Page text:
The children are not all right in this tale of unspeakable cruelty. When a 13-year-old incites heart-wrenching tragedy with a crossbow, all he can do is deny it. This fascinating twist on the scourge of bullying takes no prisoners. Moral questions are mantled here not by genre tropes, but as an all too true life story ripped from the headlines, with harrowing repercussions. This intense edge-of-your-seat cautionary thriller delivers a scathing expose of codified violence, a failed judicial system and the frightening dissolution of moral conscience.
Starring: Uemura Yu, Abe Takuya, and Sumikawa Ryuju
Directed by: Naito Eisuke
A New York Asian Film Festival Review
“Forgiven Children” takes a deep dive into the horrors of bullying. Kira (Uemura Yu) is bullied as a little boy, and then around the age of 13 the roles are reserved. He’s now a bully in a small group of friends. One day the group is hanging out when Kira calls for another boy to bring them some crossbows. He gets there late, which already puts Kira in a bad mood. Not long into playing, Kira takes aim at the boy, and is about to make a decision that will change his life.
Kira strikes the boy right in the neck causing him to go down by the water side. The group slowly watches him die before making a run for it. It doesn’t take long for Kira to be identified as the killer, and his case is taken to court. Injustice roars its head again, as he gets off the hook. While he manages to escape official guilt, he can’t escape the ghosts of his past.
As the audience watches this, especially early on, it might wonder if they will ever like this boy after what he’s done. Well he never does a whole lot to change their minds. He has a bad attitude, and his parents don’t help. They encourage him to lie to get out of jail, and then take him out of the city trying to find a place from them all to get a fresh start. They all learn that this isn’t something they can run from.
While he acts like he doesn’t care, the back-half of the movie shows how everything weighs on him. Kids at his new school make it known to everyone what he’s done, and stirs his emotions even more. He gets involved with a girl, who seems wise beyond her years, but not even she can turn his life around when it seems like he might want to. The film has an interesting moment where it shows him just running and destroying stuff, basically spinning out of control. It’s kind of reflective of how his life has spun out of control since that day.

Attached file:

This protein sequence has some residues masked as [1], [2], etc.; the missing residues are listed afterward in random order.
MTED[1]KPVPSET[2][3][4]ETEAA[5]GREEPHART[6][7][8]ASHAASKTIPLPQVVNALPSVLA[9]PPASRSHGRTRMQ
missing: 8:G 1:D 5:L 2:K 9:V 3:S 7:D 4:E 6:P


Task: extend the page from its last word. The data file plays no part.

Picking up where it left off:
Again, “Forgiven Children” focuses largely on Kira but also gives a little screen time to the dead boy’s parents, and the audience will almost certainly feel their pain. Another interesting view point is that of the public. There are a few times the movie transitions to a new chapter in his life, and in doing so the audience gets to hear people’s opinions of him. Lets just say they aren’t usually nice, and might be considered bullies themselves. So yes, the movie covers many angles of bulling with a focus on the bully. Kira may never be liked, even in the end, but that’s to be expected with what he’s done, and the lack of justice served. In an era of bullying, this film definitely shows the harsh consequences of what happens when bullying goes too far. With that, I give it 3 pools of blood!
More info about this film at: www.nyaff.org/nyaff20/films/forgiven-children